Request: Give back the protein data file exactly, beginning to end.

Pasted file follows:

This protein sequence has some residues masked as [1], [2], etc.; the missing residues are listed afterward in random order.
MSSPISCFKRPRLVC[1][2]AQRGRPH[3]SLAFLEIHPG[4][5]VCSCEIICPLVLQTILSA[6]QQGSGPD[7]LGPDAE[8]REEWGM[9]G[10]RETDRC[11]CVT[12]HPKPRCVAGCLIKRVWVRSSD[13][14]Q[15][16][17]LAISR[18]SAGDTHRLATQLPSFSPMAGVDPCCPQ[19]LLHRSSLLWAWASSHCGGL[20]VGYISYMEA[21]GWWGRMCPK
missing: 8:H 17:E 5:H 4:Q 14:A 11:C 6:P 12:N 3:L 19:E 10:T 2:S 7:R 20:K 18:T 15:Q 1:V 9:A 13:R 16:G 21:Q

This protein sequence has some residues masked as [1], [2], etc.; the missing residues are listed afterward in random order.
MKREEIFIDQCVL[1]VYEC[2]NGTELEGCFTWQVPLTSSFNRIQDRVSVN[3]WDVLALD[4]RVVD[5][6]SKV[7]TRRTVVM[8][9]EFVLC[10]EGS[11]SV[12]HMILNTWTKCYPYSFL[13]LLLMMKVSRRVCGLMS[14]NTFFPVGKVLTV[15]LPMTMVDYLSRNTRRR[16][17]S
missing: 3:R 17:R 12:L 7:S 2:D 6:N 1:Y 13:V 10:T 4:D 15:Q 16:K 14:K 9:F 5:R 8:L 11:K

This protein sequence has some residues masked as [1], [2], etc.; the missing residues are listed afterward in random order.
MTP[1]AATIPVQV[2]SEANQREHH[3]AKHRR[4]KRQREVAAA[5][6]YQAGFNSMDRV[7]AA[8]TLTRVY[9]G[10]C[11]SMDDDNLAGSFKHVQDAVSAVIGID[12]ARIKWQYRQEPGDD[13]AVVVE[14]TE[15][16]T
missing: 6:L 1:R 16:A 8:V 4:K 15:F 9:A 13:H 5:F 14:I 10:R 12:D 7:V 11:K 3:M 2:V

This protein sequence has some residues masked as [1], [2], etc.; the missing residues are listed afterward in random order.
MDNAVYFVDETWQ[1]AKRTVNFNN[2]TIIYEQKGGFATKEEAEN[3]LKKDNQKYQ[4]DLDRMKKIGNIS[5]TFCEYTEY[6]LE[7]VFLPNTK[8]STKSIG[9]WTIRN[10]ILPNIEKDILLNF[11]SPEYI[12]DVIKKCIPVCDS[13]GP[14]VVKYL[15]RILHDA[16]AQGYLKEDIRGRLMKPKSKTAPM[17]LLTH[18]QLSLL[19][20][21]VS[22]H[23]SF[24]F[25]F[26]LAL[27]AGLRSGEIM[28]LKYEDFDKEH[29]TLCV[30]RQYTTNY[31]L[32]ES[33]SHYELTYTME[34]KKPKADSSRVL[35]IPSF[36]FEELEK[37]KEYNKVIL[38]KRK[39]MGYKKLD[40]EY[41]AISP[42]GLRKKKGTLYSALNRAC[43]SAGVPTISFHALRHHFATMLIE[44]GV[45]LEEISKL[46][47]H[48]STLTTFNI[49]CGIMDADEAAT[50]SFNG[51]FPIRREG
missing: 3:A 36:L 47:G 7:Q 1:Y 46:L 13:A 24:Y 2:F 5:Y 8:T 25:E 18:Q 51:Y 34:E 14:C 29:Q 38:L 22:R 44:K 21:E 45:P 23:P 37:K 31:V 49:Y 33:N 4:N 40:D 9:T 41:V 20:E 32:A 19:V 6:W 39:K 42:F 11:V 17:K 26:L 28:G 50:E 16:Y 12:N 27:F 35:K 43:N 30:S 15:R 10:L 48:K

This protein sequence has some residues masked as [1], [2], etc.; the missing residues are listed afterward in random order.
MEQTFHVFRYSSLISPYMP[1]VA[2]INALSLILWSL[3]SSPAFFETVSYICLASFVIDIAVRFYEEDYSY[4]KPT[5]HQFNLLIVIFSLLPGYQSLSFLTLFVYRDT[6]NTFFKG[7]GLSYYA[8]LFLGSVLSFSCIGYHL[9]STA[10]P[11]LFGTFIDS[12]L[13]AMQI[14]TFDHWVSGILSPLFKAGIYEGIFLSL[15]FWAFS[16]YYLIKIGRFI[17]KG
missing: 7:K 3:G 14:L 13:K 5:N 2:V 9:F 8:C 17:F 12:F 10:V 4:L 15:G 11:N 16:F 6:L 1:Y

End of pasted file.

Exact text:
This protein sequence has some residues masked as [1], [2], etc.; the missing residues are listed afterward in random order.
MSSPISCFKRPRLVC[1][2]AQRGRPH[3]SLAFLEIHPG[4][5]VCSCEIICPLVLQTILSA[6]QQGSGPD[7]LGPDAE[8]REEWGM[9]G[10]RETDRC[11]CVT[12]HPKPRCVAGCLIKRVWVRSSD[13][14]Q[15][16][17]LAISR[18]SAGDTHRLATQLPSFSPMAGVDPCCPQ[19]LLHRSSLLWAWASSHCGGL[20]VGYISYMEA[21]GWWGRMCPK
missing: 8:H 17:E 5:H 4:Q 14:A 11:C 6:P 12:N 3:L 19:E 10:T 2:S 7:R 20:K 18:T 15:Q 1:V 9:A 13:R 16:G 21:Q

This protein sequence has some residues masked as [1], [2], etc.; the missing residues are listed afterward in random order.
MKREEIFIDQCVL[1]VYEC[2]NGTELEGCFTWQVPLTSSFNRIQDRVSVN[3]WDVLALD[4]RVVD[5][6]SKV[7]TRRTVVM[8][9]EFVLC[10]EGS[11]SV[12]HMILNTWTKCYPYSFL[13]LLLMMKVSRRVCGLMS[14]NTFFPVGKVLTV[15]LPMTMVDYLSRNTRRR[16][17]S
missing: 3:R 17:R 12:L 7:S 2:D 6:N 1:Y 13:V 10:T 4:D 15:Q 16:K 14:K 9:F 5:R 8:L 11:K

This protein sequence has some residues masked as [1], [2], etc.; the missing residues are listed afterward in random order.
MTP[1]AATIPVQV[2]SEANQREHH[3]AKHRR[4]KRQREVAAA[5][6]YQAGFNSMDRV[7]AA[8]TLTRVY[9]G[10]C[11]SMDDDNLAGSFKHVQDAVSAVIGID[12]ARIKWQYRQEPGDD[13]AVVVE[14]TE[15][16]T
missing: 6:L 1:R 16:A 8:V 4:K 15:F 9:A 13:H 5:F 14:I 10:R 12:D 7:V 11:K 3:M 2:V

This protein sequence has some residues masked as [1], [2], etc.; the missing residues are listed afterward in random order.
MDNAVYFVDETWQ[1]AKRTVNFNN[2]TIIYEQKGGFATKEEAEN[3]LKKDNQKYQ[4]DLDRMKKIGNIS[5]TFCEYTEY[6]LE[7]VFLPNTK[8]STKSIG[9]WTIRN[10]ILPNIEKDILLNF[11]SPEYI[12]DVIKKCIPVCDS[13]GP[14]VVKYL[15]RILHDA[16]AQGYLKEDIRGRLMKPKSKTAPM[17]LLTH[18]QLSLL[19][20][21]VS[22]H[23]SF[24]F[25]F[26]LAL[27]AGLRSGEIM[28]LKYEDFDKEH[29]TLCV[30]RQYTTNY[31]L[32]ES[33]SHYELTYTME[34]KKPKADSSRVL[35]IPSF[36]FEELEK[37]KEYNKVIL[38]KRK[39]MGYKKLD[40]EY[41]AISP[42]GLRKKKGTLYSALNRAC[43]SAGVPTISFHALRHHFATMLIE[44]GV[45]LEEISKL[46][47]H[48]STLTTFNI[49]CGIMDADEAAT[50]SFNG[51]FPIRREG
missing: 3:A 36:L 47:G 7:Q 1:Y 46:L 13:A 24:Y 2:F 5:Y 8:T 25:E 18:Q 51:Y 34:E 14:C 29:Q 38:L 22:R 44:K 21:E 45:P 23:P 37:K 31:V 49:Y 33:N 4:N 40:D 9:T 41:V 20:E 32:A 19:V 6:W 39:K 42:F 11:V 17:K 26:L 28:G 50:E 16:Y 12:N 27:F 35:K 43:N 30:S 15:R 10:L 48:K

This protein sequence has some residues masked as [1], [2], etc.; the missing residues are listed afterward in random order.
MEQTFHVFRYSSLISPYMP[1]VA[2]INALSLILWSL[3]SSPAFFETVSYICLASFVIDIAVRFYEEDYSY[4]KPT[5]HQFNLLIVIFSLLPGYQSLSFLTLFVYRDT[6]NTFFKG[7]GLSYYA[8]LFLGSVLSFSCIGYHL[9]STA[10]P[11]LFGTFIDS[12]L[13]AMQI[14]TFDHWVSGILSPLFKAGIYEGIFLSL[15]FWAFS[16]YYLIKIGRFI[17]KG
missing: 7:K 3:G 14:L 13:K 5:N 2:V 9:F 8:C 17:F 12:F 10:V 4:L 15:G 11:N 16:F 6:L 1:Y